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Old 08-16-2012, 01:37 PM   #31
Conrad Gus
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Dojo: Victoria Family Aikido
Location: Victoria, BC
Join Date: Dec 2001
Posts: 268
Re: Aikiweb as a "Big Tent"

Marc Abrams wrote: View Post
The beauty of this forum is that in becomes an in-vitro laboratory for people to work through ideas and beliefs about the practice of Aikido (and related arts). The significant limitation of this (and any other internet forum for that matter) is that it simply exists in cyberspace.

We are discussing, debating, etc. an area this is tangible. Martial arts exist as a "DNA legacy" of surviving physical/deadly conflicts. We no longer test those skills in seasonal battles amongst warring clan. The tests that some do employ have been tailored to allow for more than a live/die paradigm. Ultimately, the skills can or cannot live up to the claims made about them. I would like to believe ( I really do know better from reading some people's posts) that Aikidoka are unified in their shared belief that what O'Sensei taught was a MARTIAL art that was viable and stood up to repeated tests by many. I would like to believe that almost all of us would share a belief that O'Sensei's skills were unique to few and that they do not seem to be passed down as a whole entity. I would like to believe that many of us struggle to try and rediscover what made O'Sensei one of a handful of uniquely skilled martial artists at that point in history.

We can debate until time immemorial as to what those skills sets were and were not. There is a video legacy and first-hand account legacy (few of those people are alive today) to which we can begin to try and measure up to what we are seeking to achieve. There are those of us who go out and meet those who claim certain skill sets and abilities. We can see first-hand what we think that we know and can do. We can see first-hand what others think that they can do and know. These meetings have been occurring as long as martial arts has been around. Some of the meetings have been cordial and respectful, others were neutral in tone and others were deadly. Regardless of the nature of the meetings, the results spoke for themselves.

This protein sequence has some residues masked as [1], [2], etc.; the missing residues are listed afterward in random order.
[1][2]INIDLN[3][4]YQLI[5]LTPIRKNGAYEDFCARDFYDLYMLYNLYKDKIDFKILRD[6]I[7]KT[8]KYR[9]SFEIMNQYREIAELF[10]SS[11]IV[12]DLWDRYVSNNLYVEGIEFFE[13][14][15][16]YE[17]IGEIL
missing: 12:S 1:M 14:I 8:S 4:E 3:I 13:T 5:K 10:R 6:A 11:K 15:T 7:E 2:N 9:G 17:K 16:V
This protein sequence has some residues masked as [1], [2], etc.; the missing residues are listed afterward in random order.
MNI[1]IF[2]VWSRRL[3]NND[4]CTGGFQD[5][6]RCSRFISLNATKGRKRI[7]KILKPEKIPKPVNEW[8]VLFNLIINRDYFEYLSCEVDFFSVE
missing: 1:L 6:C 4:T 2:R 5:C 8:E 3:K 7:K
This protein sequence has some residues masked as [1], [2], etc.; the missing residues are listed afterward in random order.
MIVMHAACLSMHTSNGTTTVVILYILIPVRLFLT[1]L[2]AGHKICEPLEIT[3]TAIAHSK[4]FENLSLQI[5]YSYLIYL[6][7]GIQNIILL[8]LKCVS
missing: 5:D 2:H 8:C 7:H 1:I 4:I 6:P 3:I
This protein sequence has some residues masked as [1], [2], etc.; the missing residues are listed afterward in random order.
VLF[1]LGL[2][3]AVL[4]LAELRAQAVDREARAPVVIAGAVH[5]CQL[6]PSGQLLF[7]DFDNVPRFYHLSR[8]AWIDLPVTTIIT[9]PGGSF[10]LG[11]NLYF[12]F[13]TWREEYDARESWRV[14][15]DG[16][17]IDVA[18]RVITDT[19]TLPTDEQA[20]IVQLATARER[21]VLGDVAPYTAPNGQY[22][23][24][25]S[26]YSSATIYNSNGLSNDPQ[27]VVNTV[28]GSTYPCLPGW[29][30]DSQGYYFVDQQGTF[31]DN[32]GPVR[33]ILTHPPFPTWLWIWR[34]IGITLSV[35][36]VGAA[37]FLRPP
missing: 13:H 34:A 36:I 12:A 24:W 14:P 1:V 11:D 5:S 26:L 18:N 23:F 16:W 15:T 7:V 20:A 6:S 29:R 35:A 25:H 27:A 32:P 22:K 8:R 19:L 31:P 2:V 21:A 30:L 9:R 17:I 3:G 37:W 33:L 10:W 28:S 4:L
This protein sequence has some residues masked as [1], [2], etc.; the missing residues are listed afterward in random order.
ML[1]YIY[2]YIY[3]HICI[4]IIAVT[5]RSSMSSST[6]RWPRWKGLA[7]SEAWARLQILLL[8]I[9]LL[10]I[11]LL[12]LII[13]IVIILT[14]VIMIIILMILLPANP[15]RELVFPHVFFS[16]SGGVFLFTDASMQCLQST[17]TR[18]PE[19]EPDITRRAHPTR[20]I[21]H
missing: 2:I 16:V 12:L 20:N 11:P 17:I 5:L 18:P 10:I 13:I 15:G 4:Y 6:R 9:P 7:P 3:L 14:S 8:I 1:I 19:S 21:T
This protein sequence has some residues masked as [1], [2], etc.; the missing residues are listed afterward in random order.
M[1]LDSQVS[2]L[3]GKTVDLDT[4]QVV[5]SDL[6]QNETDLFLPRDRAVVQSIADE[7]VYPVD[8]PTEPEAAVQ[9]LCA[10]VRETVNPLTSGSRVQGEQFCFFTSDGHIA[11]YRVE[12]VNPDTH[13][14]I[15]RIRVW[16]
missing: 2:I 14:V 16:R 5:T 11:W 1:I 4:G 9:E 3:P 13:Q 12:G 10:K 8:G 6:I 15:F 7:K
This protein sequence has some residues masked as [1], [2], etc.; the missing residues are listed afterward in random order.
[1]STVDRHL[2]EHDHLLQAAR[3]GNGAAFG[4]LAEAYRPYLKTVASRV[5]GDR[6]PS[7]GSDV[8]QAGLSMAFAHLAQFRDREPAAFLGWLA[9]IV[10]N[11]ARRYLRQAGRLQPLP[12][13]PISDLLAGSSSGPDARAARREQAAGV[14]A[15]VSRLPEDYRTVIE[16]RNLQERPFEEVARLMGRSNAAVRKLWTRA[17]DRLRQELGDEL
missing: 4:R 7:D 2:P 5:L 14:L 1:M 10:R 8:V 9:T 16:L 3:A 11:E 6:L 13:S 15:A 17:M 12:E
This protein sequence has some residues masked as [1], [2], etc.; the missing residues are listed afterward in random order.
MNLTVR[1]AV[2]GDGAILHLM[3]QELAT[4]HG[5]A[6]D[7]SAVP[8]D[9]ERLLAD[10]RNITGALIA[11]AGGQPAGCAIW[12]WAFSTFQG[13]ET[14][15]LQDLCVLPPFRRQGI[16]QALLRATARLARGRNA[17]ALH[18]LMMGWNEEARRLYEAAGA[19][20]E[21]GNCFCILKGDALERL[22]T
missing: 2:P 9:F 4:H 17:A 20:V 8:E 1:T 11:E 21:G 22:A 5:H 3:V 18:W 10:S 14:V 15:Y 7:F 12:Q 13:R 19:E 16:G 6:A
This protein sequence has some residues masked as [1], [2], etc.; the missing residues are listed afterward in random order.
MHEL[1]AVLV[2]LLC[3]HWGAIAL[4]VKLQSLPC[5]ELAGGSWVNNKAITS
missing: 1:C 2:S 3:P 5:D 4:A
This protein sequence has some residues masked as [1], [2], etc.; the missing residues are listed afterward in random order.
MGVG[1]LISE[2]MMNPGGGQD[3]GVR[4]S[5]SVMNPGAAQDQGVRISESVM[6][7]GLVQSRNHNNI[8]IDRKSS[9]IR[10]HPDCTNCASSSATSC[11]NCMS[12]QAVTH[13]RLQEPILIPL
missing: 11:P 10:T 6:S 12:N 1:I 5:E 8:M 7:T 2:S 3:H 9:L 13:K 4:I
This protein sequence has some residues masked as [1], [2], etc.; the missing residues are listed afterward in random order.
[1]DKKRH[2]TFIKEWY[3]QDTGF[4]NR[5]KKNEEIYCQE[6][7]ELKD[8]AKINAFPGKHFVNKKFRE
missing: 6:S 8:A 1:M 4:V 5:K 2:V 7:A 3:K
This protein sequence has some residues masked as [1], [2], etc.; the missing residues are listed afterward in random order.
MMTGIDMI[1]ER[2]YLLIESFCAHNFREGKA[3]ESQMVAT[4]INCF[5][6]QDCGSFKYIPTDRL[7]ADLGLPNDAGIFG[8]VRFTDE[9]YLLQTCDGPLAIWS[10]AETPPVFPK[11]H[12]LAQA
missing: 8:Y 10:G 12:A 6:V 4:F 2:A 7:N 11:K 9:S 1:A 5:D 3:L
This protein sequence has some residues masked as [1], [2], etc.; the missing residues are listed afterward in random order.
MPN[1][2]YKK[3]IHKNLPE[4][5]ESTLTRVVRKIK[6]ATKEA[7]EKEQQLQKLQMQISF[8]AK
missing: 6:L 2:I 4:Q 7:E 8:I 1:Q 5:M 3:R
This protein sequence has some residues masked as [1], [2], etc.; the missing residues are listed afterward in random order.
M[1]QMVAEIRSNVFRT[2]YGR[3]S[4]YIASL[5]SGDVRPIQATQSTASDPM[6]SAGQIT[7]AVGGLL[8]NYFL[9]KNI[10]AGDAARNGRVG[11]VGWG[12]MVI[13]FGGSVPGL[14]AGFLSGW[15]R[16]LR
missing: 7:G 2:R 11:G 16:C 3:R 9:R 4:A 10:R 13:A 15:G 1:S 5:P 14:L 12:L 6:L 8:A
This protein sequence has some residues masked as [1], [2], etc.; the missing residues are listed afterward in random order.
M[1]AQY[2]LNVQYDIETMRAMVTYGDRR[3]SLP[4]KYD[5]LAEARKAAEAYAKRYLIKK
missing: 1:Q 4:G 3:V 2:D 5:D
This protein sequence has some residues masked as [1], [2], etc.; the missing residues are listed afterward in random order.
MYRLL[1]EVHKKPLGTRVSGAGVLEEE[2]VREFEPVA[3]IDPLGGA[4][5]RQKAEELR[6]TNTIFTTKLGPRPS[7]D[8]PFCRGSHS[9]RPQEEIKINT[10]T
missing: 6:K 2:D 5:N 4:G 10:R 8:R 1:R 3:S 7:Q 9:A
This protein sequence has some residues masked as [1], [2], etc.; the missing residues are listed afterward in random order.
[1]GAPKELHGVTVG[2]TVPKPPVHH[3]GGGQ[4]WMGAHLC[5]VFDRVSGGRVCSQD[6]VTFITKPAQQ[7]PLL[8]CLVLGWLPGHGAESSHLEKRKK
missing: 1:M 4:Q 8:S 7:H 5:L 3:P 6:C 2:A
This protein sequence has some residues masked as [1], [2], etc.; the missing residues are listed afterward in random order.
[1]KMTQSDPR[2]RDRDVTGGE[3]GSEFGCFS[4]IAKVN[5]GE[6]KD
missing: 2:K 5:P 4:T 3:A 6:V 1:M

Today, we have people on the Aikiweb who make claims and steadfastly refuse back up what they allege. Today we have people on the Aikiweb who make claims and are out in the general public for some, if not all to experience. It is comical to me to read posts from those who refuse to meet others and find other verbal dance routines to avoid real contact, while at the same time claiming to know "better" than others. I do not expect that his pattern will cease by this thread, or many like it. Jun will continue to have to shut down threads because some people seem determined feel they have no obligation to have to live up to our shared heritage of real meetings and real results. This myopic pattern that exists within all styles of martial arts is only made worse in cyberspace.

Many of us take periodic breaks from posting due to this never-ending pattern of thread directions. This forum will hopefully continue to provide people with a variety of information (that significantly varies in relevance and reality-testing). The sad part is that in cyberspace, everybody can voice their opinions without having to stand behind their words. Many of us on the Aikiweb and other forums will continue to use this forum as an opportunity to broaden our understandings by taking words and ideas and having them tested and challenged so that we can remain anchored within martial realities. These realistic encounters and experiences are the foundations of respect within the martial community at large. Those who do not want to step up to realistic tests, experiments, challenges (it does not matter what you call them) have no one to blame but themselves when others end of disparaging what they say for lack of face-to-face candor.

In summary, I can only hope that we as a community display a more tempered approach in what we say, claim and ask for. The realities of martial arts breeds true humility, integrity and respect. That is why my closest friends are almost exclusively from the world of martial arts.

Marc Abrams

No disrespect intended, but this is excellent example of "divisive rhetoric".

I'm not challenging your opinion (you have some good points, IMO) or your right to free speech, but it's Jun's forum and he has asked us (in this very thread) to steer away from this kind of thing.


Last edited by akiy : 08-16-2012 at 01:39 PM.
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